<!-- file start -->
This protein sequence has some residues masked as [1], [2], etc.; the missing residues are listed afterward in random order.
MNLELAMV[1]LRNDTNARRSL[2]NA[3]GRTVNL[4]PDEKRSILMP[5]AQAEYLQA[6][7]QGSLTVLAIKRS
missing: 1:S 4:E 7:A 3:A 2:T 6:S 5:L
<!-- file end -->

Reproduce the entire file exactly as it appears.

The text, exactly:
This protein sequence has some residues masked as [1], [2], etc.; the missing residues are listed afterward in random order.
MNLELAMV[1]LRNDTNARRSL[2]NA[3]GRTVNL[4]PDEKRSILMP[5]AQAEYLQA[6][7]QGSLTVLAIKRS
missing: 1:S 4:E 7:A 3:A 2:T 6:S 5:L